Paul Krugman's latest scribbling on the health care debate is pure nonsense. He tries to blame the failure of the Obama administration and the Democrat leadership to sell their plan on Reaganism. In fact he blames the entire financial and economic mess that we are in on Reagan's views on deregulation and tax cuts.
In doing so Krugman is irresponsibly misleading - especially for a Nobel laureate - in his description of what Reaganism actually accomplished. I don't argue that there was deregulation in the 1980's and '90's, but Krugman's description is such that it gives the reader the impression that Republicans were so reckless that we ended up with no more regulation than just before the Great Depression. This is nutty.
The mess that we are in today is the result of a combination of ill-planned regulation and deregulation. The government interfered when it should not have - encouraging sub-prime mortgages through Fannie and Freddie while not providing appropriate penalties for making risky loans. This is not a failure of Reaganism, but a failure of common sense.
More to the point of Krugman's column, though, is the notion that Americans are fearful of any government action at any time. Again, this is far from the point. Most Americans understand that government action is sometimes necessary. We are willing to accept that the Fed has a major role to play in economics and agencies such as the SEC are necessary to keep businesses honest. What Americans fear in this debate is government intervention when none is necessary.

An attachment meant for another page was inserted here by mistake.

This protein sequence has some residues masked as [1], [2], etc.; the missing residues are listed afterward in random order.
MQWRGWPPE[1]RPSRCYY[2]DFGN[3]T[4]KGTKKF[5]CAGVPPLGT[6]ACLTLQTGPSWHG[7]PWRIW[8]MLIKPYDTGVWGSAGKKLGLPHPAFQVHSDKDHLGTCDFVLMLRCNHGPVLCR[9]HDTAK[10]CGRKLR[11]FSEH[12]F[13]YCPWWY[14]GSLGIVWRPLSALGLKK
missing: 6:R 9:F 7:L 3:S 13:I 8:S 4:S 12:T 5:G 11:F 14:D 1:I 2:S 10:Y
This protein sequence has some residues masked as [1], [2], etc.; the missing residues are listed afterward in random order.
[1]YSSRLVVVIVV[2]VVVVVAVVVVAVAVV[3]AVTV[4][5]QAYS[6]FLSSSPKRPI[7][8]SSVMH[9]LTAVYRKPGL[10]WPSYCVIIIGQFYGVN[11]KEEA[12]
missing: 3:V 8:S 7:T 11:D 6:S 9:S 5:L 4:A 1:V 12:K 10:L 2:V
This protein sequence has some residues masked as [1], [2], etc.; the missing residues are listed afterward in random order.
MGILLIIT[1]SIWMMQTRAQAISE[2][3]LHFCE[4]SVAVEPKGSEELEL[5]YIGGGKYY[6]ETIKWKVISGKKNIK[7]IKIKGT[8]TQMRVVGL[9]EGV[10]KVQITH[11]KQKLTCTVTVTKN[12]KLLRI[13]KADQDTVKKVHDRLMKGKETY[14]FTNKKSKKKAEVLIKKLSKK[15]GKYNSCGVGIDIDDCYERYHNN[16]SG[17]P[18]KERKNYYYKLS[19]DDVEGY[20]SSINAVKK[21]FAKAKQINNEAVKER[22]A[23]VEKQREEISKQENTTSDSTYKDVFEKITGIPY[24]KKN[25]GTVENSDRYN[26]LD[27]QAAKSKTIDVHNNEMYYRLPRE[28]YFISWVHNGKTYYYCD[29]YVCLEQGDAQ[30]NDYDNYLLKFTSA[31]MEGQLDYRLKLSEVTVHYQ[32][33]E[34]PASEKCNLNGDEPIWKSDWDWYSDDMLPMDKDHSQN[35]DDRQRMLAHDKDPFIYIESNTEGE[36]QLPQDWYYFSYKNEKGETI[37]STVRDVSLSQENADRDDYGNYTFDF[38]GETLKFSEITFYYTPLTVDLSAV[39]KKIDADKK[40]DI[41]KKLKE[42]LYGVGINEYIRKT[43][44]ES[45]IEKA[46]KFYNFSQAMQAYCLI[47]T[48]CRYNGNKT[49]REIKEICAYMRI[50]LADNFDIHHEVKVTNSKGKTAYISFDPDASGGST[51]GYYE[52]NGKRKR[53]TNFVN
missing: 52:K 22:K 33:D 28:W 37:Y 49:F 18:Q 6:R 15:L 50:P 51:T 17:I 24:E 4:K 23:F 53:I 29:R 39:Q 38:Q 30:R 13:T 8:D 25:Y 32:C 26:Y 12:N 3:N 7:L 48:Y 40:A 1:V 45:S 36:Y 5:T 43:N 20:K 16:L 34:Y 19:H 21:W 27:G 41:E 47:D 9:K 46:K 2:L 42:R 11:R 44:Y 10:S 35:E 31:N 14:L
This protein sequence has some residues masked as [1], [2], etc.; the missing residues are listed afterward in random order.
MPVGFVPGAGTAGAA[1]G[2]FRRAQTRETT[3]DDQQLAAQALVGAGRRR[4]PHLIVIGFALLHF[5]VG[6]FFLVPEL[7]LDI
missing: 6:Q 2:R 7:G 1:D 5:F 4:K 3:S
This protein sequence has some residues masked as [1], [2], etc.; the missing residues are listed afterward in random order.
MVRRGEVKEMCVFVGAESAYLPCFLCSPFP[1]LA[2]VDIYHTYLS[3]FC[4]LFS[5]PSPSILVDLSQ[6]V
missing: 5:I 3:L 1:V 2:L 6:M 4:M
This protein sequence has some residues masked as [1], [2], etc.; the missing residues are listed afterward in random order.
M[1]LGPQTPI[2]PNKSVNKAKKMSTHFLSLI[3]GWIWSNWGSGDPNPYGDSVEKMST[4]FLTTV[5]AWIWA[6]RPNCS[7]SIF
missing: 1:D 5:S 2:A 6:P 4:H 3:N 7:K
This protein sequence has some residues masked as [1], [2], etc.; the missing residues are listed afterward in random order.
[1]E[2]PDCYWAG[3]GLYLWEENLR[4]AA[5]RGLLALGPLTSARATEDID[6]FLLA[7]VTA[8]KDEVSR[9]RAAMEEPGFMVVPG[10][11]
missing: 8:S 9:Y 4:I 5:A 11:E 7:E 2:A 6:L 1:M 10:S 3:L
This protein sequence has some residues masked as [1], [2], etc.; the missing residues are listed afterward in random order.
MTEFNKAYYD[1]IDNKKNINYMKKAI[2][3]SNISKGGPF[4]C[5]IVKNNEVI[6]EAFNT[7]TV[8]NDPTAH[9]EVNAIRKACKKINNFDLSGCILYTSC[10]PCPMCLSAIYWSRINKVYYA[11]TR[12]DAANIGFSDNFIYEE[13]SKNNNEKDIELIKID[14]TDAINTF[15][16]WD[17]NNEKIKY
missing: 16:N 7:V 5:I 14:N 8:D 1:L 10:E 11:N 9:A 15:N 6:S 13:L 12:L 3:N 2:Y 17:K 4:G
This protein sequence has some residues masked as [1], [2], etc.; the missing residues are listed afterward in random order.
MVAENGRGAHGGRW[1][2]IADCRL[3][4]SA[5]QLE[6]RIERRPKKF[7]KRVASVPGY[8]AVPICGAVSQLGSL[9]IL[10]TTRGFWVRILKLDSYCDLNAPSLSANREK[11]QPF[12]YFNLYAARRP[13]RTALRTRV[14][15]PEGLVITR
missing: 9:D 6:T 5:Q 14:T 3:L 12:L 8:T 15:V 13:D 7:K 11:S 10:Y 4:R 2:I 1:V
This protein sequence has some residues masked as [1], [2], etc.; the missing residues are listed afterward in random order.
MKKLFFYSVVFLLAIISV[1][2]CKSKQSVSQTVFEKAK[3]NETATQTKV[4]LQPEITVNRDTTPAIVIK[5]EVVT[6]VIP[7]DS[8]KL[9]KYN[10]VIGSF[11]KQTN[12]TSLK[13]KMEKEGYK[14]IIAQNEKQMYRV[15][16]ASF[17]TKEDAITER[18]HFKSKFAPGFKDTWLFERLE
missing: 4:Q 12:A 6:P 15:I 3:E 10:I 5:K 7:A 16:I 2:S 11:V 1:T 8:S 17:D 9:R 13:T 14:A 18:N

Americans are opposed to a public option because they don't trust the government to run something as complex as health care. They don't trust government to keep to a budget. They don't trust government to act in their best interests.
Given the government's recent track record - the bailout, the stimulus, cash for clunkers - it is little wonder why Americans are nervous about bigger and more expensive government. It also has a little to do with common sense: the White House just revised its budget projections up to $9 trillion in debt over the next 10 years. We can't afford the government we have now, why would we want to add more?
One would think that a Nobel laureate would understand that.